"As we work to manage some of America's most iconic lands, it's critical to know which natural systems are going to be the most resilient to large-scale changes like climate change," said Clyde Thompson, supervisor of the Monongahela National Forest. "Information from this research can help our management and restoration decisions support the conservation of our nation's heritage."
But even if the stronghold areas and connector zones identified in the study are left intact, they will not be able to save all species living in the region.
"Unfortunately, there will be many species that will not be able to relocate as climate changes makes their neighborhoods unlivable," said Mark Anderson, eastern division science director for The Nature Conservancy. "That is why the ultimate goal is to reduce greenhouse gas emissions and stop climate change impacts from worsening. Until that happens, these resilient landscapes offer a much needed safety net to allow many species to survive, interact and ensure healthy natural systems."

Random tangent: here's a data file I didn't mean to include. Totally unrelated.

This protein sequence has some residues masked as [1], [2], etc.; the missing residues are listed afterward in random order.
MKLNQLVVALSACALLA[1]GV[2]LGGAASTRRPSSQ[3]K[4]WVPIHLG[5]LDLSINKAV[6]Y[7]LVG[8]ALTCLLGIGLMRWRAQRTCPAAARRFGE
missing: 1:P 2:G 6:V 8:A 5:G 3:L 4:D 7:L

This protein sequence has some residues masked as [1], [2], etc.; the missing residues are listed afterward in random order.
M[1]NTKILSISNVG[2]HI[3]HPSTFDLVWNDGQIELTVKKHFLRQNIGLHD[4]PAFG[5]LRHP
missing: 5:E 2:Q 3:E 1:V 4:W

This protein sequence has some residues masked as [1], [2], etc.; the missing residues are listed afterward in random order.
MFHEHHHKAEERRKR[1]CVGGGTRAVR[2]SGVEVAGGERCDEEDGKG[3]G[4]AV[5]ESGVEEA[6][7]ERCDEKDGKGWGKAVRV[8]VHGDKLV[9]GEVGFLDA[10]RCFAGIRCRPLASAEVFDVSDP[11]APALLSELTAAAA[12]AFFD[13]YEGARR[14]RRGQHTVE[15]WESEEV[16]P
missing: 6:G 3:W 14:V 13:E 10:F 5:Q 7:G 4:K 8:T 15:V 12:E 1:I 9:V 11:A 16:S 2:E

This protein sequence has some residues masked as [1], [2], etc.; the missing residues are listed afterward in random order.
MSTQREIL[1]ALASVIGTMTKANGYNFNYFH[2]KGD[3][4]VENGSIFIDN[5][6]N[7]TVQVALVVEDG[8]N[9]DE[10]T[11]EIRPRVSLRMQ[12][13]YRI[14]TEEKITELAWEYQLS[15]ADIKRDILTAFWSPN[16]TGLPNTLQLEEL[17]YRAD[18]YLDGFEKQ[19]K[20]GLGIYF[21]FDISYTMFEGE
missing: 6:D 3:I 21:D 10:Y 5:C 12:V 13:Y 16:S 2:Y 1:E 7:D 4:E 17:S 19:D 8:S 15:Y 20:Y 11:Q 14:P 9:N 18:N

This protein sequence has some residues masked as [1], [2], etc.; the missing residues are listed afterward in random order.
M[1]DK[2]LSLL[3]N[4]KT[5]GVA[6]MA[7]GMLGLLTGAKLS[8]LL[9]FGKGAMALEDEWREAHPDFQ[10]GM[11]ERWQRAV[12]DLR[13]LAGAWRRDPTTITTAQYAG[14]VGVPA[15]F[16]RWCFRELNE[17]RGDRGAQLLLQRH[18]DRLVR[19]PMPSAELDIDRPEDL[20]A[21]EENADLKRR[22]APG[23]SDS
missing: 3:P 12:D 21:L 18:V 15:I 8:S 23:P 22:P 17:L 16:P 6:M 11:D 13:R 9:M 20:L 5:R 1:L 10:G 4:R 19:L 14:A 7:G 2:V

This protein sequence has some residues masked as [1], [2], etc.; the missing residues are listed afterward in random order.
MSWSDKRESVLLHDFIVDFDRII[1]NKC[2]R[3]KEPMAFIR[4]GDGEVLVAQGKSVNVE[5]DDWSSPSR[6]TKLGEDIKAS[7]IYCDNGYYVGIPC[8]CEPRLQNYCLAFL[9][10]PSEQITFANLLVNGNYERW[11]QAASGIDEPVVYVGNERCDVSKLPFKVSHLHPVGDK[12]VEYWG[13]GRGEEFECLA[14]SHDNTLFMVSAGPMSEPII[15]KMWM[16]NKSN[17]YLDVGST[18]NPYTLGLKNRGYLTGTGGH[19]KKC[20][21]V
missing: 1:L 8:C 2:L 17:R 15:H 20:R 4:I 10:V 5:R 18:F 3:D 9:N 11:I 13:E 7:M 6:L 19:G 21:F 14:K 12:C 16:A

"Climate change is a serious issue," said Bartgis. "If we make conservation investments in these places now, we will be able to make changes that will have a long-lasting legacy. People often ask what they can to do to help reduce the impact of climate change. This is something they can do that will have a major impact."
Scientists for The Nature Conservancy are conducting similar studies across the United States to identify other natural strongholds with the potential to withstand the impacts of climate change.
Reach Rick Steelhammer at rsteelham...@wvgazette.com or 304-348-5169.